So we have successfully organised the first annual media awards.
Awards and recognitions such as these will hopefully provide the much-needed professionalism and dignity in the Bhutanese media. Never mind the minor controversy this time. In any contest anywhere that’s there. In Bhutan, I have learnt, it is always there! Because somehow we Bhutanese never learn to lose. I guess it is the direct result of lack of sports and other competitive activities in our schools. The Media Award was relatively less controversial.
I hate controversies. For fear of being dragged into one, I withdrew my film “Nazhoen Chharo” from the last film festival. I was not scared of losing. I was scared of engaging in petty quarrels and bad mouth. So, to the disappointments of many of my fellow filmmakers I enjoyed the evening as a guest. I was even asked to give away a prize (to the best newcomer female!). That was lot more fun!
The wisdom behind awards in artistic fields, such as films and journalism, is of course a much-debated subject everywhere. One theory, which I partially subscribe to, is that you can’t judge one film from the other. Both are masterpieces in their own rights. And so are literary and journalistic works. The subjects are different, the contexts are different and the intentions and intensities are different. In short, there are too many subjective variables to enable objective judgements.
However what I truly believe is that events such as the Bhutanese films and the media awards are more "a collective recognition of the profession rather than just the individuals". In a society that looks down on every other profession other than government jobs, the fact that we have begun to recognise these industries is a step forward. The institution of the Annual Media Award was therefore the biggest winner!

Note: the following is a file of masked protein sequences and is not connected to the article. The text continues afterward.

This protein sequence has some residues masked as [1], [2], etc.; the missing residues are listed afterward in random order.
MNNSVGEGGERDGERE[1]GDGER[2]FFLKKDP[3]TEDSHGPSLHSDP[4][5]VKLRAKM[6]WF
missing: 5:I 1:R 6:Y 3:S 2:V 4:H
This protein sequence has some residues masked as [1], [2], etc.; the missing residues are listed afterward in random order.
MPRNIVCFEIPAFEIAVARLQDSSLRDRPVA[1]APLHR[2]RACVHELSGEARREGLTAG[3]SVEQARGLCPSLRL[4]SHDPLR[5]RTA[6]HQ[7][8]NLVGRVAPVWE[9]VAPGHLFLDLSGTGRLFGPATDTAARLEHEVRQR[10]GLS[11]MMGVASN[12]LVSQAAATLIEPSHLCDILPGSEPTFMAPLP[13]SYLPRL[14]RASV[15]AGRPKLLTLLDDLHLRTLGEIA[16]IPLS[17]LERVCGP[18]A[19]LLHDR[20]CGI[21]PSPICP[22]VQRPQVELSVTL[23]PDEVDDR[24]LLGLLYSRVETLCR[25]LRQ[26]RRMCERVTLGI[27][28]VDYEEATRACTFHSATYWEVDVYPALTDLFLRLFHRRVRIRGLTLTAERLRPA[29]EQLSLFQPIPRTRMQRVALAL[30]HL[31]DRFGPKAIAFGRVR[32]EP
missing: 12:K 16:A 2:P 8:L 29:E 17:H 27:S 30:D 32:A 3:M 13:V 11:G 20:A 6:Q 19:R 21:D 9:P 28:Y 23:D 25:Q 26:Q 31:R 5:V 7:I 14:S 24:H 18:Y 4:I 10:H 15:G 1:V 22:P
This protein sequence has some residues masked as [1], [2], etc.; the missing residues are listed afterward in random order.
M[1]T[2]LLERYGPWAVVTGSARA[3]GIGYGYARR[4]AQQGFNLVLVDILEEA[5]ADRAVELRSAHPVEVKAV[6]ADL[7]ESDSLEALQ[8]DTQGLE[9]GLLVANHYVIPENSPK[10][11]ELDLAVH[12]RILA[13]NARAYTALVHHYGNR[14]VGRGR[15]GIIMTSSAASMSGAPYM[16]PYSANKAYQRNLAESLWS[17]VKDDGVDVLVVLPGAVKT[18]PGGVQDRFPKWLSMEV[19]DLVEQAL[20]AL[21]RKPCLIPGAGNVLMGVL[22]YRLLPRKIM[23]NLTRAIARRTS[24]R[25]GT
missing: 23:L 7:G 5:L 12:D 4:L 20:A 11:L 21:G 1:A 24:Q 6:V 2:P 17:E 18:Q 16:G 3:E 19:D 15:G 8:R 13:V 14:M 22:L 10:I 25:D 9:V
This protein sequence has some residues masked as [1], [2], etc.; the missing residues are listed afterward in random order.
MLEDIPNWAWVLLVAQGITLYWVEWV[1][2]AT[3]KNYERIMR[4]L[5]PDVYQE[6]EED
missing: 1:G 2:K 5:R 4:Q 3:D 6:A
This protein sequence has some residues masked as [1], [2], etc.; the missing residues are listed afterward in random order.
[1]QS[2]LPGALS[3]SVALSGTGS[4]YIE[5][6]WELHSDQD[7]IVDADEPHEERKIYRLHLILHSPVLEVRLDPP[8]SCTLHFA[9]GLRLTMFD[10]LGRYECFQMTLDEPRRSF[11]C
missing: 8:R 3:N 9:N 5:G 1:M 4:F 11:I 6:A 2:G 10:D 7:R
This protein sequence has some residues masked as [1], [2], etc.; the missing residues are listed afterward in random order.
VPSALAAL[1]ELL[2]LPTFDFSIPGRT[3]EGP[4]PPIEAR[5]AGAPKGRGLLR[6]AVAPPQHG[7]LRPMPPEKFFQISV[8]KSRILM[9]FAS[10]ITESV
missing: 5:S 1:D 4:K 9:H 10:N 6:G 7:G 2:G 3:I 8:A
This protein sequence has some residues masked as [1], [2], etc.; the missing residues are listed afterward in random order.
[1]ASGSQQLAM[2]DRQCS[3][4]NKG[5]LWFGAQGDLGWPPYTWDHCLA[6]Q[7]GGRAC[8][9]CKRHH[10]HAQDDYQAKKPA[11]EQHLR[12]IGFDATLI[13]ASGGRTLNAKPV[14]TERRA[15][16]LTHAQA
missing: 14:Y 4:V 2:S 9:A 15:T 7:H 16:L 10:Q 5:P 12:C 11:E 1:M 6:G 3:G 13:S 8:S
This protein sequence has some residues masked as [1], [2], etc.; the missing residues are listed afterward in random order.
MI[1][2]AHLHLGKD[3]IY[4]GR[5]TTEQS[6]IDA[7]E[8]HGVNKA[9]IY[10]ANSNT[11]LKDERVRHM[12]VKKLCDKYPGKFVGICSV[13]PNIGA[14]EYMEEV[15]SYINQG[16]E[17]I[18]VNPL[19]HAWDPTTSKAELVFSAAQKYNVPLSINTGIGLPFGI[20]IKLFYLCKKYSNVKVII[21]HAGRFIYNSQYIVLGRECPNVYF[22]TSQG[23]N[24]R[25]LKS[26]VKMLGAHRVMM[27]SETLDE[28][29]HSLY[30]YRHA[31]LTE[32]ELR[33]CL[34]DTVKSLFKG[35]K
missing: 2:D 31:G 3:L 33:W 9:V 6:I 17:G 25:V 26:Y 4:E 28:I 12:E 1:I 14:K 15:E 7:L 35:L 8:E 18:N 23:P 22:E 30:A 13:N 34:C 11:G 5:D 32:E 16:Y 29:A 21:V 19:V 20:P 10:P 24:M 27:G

There is no doubt that awards and recognitions can boost your motivations and drive - especially among young journalists. So, while I celebrated the Bhutanese journalism and our film industry at the YDF Hall, together with all others, I also applauded and personally congratulated all the winners. I had five entries to this first media awards and managed to secure one nomination, which was not announced - for technical glitches, I was explained much later. I believe them because many a times I have been on the receiving end as the organiser of such events. Technical problems are routine in events of such magnitude. One only has to learn not to make the same mistake twice and never to make such mistakes intentionally.
I have attended many films festivals and media awards around the globe. Many a times I was a participant, at times I was a judge and few other times I was also the winner. But the biggest win was just to be out there, representing my country, rubbing shoulders with the best in the profession and to befriend other contestants with whom you exchanged ideas, skills and techniques.
One of my favourite memories was the one in Seoul where, after the award ceremony and the party, we were all cramped in the room of the grand prix winner. We bullied him into giving us an insight into how, why and what went behind making such a masterpiece. The workshop started at midnight and ended at five in the morning. After learning a lot from the winner, we all went back to our rooms, packed our bags and shot straight for the airport. Life moves on!
That’s what we should all be doing here. Learning to lose and learning from the winners and above all, learning from each other.
Only then we progress as professionals.